Yesterday I went to the Siemens Crystal Centre in London's Docklands to hear a lecture on this subject from my former tutor Professor Peter Hall, one of a number organised jointly by the Town and Country Planning Association and the International Federation of Housing and Planning in celebration of the IFHP's centenary.
When I first heard about this event and its subject I was not at all sure what its focus would be and what might be Sir Peter's proposals for reconciliation of the contradictions. It never occurred to me that these would include the development of tram-rail systems (and I readily admit to being a tram-fan) and place branding and marketing based on them as city assets. Bear with me and I will get you there.
The paradoxes he highlighted were that around the world cities are developing in a variety of ways with the city cores of some beginning to grow again, often at a faster rate than their suburbs; some with city cores growing at the expense of their suburbs; some with the suburbs growing at the expense of their cores and some with declining cores and suburbs. So some cities are decentralising while others are centralising, often at the same or faster rates. Fascinating data and observations delivered in his usual punchy and stylish manner.
In attempting to explain and understand these contradictory changes Sir Peter has been looking at the effect on cities of their investments in public transport systems, in particular on the effect on new tram and tram-rail systems. Essentially in car dominated cities the suburbs have been growing and in cities investing in public, in particular tram and tram-rail transport, connecting their suburbs to their centres, the centres have been growing. And he also noted that investment in tram-based systems can lead to both centre and suburban growth.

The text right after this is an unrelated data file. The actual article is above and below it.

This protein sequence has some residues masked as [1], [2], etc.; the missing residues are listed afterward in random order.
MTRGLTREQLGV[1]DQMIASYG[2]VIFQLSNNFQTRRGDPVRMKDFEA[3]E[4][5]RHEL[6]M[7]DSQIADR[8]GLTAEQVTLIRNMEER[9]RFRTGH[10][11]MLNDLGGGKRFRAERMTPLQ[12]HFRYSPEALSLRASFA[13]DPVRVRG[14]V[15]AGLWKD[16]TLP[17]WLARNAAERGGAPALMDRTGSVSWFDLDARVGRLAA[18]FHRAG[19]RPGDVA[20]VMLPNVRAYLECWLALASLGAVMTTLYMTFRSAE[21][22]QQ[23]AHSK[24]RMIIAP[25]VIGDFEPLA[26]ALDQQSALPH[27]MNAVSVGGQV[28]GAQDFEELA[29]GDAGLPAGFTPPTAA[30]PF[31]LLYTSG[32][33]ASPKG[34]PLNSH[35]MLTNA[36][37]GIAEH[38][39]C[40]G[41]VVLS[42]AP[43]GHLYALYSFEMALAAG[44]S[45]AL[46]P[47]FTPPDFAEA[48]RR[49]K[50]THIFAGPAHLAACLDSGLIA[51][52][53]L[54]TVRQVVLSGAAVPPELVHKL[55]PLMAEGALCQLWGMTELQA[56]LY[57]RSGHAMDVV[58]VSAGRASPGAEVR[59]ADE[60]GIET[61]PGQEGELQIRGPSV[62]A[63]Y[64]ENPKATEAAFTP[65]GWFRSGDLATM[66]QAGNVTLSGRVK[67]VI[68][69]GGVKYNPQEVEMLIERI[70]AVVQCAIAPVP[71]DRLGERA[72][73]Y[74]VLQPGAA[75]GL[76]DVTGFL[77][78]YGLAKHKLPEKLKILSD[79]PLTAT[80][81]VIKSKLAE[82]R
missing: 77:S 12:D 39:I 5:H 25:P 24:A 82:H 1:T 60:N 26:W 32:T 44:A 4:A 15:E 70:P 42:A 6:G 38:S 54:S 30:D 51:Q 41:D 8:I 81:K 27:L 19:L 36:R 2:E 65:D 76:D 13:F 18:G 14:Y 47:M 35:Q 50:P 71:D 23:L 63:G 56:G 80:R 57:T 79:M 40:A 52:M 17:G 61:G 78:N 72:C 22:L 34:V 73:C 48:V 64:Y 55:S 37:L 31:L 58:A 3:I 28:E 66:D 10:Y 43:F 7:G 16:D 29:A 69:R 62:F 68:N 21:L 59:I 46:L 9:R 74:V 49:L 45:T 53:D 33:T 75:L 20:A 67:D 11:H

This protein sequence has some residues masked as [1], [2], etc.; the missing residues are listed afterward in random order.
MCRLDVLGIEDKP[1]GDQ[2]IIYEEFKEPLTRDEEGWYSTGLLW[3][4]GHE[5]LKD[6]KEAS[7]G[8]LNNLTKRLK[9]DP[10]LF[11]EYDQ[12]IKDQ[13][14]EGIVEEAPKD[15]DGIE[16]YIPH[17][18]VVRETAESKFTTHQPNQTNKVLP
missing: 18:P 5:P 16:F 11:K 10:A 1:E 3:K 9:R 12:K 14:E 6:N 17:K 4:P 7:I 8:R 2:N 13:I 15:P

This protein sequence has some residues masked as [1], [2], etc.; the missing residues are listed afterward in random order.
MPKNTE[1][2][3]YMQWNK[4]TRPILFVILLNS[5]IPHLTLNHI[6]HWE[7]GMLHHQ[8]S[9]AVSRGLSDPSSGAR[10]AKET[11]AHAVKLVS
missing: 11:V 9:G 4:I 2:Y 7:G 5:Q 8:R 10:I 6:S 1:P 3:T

He shared with the audience his thinking on what he described as the "Heineken Model" for investment in tram-based transport that reaches the parts of cities that other forms of public transport do not reach (buses and surface rail) and illustrated this thinking with examples from Freiburg, Kassel and Karlsruhe in Germany, Ypenburg in the Hague in the Netherlands and Strasbourg and Montpelier in France.
The Montpelier example was particularly interesting as its major investment in tram-rail infrastructure was pushed through by a maverick mayor against the wishes of many vested interests and resulted in significant growth of the city. Montpelier is now the fastest growing city in France and over the last ten years it has opened three long distance tram lines connecting the city from one side to the other, a circular route around the centre connecting the spine routes and extensions to the spines out into the surrounding countryside, with connections to the TGV rail network, as illustrated in the map below.
Map of the Montpelier Tram System
In parallel, the city developed proposals for major new shopping, leisure and entertainment centres along the new tram routes and proposals for new suburbs along the routes and around the new centres, such as the Odysseum shown below, and promoted these proposals to investors using the new infrastructure as an enabler and as the brand identity and differentiator for the city.
The Odysseum Commercial Centre, Montpelier
It went further and hired the well known French fashion designer Christian Lacroix to design the exterior paintwork for the new trams, illustrated in the photo below - "une ligne haute couture".
A Christian Lacroix tram design
These infrastructure investments attracted many knowledgable, qualified and talented young people and businesses to the city and the new suburbs and, as a result, a new sector - a knowledge economy - has developed along the tram routes and in the new suburbs, in particular in a new university quarter - Porte Marriane.
The Port Marianne Campus
I have assumed that either a transcript of Sir Peter's lecture or a video download will soon be available from the IFHP at www.ifhp.org